COLERIDGE, Neb. – A historic building in northeast Nebraska came down on Monday.
The town’s old bank building, which started as Commercial State Bank on Broadway Street in 1902, was torn down by construction crews on Monday.
The bank, which was the second in the town’s history, was established by Irish immigrant George Adams Gray, who came to the U.S. from Ireland in 1889 as a 20-year-old, landing immediately in Coleridge.
After engaging in various enterprises, including farming, cattle feeding, construction, the lumber business and running a grain elevator, Gray established the bank, which would later become Coleridge National Bank.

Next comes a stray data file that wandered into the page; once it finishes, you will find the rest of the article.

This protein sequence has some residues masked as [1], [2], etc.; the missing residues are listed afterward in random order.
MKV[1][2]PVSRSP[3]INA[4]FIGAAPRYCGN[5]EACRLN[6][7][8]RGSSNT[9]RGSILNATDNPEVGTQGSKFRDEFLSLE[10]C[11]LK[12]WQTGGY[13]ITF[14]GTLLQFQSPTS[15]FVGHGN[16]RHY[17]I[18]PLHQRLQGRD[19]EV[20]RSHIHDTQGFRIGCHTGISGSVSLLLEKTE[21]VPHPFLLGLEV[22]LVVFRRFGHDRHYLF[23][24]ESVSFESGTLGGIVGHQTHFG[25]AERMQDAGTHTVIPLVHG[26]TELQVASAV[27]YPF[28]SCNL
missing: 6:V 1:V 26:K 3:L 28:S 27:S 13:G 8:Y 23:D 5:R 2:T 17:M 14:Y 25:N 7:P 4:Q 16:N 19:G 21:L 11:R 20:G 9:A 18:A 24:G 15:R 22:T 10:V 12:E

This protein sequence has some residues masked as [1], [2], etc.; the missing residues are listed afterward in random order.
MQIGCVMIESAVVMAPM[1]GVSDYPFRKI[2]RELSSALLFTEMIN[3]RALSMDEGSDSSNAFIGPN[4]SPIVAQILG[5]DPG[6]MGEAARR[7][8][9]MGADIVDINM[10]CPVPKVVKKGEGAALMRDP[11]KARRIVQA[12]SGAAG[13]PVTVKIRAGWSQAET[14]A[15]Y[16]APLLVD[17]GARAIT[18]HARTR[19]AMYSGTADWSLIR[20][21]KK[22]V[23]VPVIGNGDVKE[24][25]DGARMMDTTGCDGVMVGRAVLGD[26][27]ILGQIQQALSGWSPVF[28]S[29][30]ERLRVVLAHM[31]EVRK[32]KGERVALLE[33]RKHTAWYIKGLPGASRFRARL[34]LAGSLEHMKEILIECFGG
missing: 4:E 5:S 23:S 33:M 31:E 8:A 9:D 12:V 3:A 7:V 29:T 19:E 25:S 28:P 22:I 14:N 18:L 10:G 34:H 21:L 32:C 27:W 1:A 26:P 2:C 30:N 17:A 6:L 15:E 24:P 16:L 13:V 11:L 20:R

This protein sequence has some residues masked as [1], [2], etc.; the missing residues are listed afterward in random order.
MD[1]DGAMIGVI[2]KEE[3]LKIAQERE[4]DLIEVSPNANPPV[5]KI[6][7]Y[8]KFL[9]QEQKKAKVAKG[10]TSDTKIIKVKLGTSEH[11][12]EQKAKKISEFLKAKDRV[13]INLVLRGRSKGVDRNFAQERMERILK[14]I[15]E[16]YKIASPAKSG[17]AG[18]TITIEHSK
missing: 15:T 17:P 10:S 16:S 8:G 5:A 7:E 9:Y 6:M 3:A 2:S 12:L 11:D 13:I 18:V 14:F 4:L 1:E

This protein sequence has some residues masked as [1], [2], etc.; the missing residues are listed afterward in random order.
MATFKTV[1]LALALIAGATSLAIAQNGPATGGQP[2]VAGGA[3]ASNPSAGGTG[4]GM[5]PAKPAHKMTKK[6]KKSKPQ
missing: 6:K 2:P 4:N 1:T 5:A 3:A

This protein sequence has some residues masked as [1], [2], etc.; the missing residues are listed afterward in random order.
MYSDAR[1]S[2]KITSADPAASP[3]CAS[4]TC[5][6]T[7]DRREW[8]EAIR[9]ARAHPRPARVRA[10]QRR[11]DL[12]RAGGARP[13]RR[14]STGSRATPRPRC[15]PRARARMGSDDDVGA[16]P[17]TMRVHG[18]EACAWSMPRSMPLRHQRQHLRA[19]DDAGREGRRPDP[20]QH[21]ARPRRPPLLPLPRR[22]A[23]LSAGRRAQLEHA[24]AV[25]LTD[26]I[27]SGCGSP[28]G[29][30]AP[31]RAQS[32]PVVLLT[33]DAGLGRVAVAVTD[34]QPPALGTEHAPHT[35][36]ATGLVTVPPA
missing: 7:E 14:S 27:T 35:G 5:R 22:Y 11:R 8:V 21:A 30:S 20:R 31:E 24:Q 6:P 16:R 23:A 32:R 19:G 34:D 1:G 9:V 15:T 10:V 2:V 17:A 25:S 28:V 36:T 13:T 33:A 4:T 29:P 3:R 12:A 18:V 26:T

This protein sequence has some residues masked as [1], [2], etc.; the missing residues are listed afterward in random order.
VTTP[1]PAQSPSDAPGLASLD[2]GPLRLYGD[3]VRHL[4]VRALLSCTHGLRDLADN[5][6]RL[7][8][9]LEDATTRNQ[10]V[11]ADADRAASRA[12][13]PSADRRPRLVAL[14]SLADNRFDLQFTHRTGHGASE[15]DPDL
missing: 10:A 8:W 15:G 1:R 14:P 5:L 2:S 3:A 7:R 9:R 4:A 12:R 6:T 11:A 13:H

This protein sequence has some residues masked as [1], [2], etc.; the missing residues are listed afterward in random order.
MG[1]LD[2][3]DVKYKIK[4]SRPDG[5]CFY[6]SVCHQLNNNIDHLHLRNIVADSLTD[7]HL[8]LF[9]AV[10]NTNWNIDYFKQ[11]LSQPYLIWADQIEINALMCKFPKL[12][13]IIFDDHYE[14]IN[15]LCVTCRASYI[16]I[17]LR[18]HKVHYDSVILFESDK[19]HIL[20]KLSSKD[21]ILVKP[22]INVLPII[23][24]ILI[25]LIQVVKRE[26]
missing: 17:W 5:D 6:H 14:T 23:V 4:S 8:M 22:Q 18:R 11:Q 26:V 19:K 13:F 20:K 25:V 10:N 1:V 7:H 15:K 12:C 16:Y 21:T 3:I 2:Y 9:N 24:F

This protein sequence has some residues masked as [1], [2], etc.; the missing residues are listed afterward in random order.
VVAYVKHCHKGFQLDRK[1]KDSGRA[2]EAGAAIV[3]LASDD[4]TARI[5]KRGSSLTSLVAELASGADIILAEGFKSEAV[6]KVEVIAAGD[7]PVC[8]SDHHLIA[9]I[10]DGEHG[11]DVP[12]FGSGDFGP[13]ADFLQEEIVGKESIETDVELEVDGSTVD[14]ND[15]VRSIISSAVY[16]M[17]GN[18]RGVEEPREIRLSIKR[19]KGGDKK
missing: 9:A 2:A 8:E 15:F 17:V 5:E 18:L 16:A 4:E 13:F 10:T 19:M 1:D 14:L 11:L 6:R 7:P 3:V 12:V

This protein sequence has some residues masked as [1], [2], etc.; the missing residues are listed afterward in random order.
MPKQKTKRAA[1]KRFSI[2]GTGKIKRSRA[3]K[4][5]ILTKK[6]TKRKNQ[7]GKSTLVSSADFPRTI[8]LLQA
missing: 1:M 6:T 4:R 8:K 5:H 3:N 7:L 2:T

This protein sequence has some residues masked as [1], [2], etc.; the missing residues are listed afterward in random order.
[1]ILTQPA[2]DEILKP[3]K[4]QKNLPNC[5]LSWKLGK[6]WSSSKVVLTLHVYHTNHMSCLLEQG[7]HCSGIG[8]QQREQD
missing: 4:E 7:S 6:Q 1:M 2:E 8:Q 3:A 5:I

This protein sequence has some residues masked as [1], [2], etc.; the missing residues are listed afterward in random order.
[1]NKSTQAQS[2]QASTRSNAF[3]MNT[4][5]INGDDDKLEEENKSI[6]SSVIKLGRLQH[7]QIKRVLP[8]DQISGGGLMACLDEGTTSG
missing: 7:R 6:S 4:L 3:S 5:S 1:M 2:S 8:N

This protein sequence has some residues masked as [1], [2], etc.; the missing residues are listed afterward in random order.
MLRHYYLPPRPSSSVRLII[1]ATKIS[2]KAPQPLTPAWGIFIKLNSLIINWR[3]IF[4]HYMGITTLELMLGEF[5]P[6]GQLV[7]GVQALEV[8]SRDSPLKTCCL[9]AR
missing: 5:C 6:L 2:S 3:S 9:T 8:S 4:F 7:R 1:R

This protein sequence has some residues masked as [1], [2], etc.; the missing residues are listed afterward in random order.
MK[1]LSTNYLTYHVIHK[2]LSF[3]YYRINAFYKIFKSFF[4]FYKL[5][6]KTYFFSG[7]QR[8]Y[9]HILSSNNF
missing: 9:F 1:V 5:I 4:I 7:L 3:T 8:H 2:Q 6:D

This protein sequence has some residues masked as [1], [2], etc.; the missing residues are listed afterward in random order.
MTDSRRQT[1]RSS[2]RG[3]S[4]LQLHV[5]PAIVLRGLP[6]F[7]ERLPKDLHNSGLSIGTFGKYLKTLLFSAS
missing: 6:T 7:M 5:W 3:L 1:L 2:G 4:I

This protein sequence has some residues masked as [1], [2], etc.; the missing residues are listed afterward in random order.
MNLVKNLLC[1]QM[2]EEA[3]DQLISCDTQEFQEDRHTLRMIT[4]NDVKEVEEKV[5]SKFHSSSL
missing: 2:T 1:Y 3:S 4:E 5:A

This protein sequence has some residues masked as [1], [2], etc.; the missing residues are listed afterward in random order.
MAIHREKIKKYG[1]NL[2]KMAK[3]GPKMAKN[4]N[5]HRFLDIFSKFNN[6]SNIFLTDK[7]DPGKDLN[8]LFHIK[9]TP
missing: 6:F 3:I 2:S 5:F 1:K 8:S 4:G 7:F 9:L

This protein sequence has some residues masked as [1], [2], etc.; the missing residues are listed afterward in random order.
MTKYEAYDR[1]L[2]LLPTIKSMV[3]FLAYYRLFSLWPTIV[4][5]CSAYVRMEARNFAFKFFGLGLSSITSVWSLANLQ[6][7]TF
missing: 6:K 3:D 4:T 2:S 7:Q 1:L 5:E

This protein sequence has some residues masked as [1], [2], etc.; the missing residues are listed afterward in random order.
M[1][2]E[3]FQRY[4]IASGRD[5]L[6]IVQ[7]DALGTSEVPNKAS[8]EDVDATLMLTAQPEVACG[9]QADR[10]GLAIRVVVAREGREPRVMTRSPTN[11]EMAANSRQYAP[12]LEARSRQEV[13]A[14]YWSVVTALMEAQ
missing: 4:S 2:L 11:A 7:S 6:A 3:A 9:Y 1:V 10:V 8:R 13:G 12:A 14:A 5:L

The bank remained under family ownership for over a century, with Gray’s son Jim running the bank until his death in 1991. The elder Gray’s granddaughter served as the owner of the building up until its demolition on Monday.
The bank experienced tragedy in 1994, when three years after Jim Gray’s death, his wife Ellen was murdered outside the bank by local farmer Jim Forsberg. After serving over a quarter century in prison, Forsberg died in prison last December.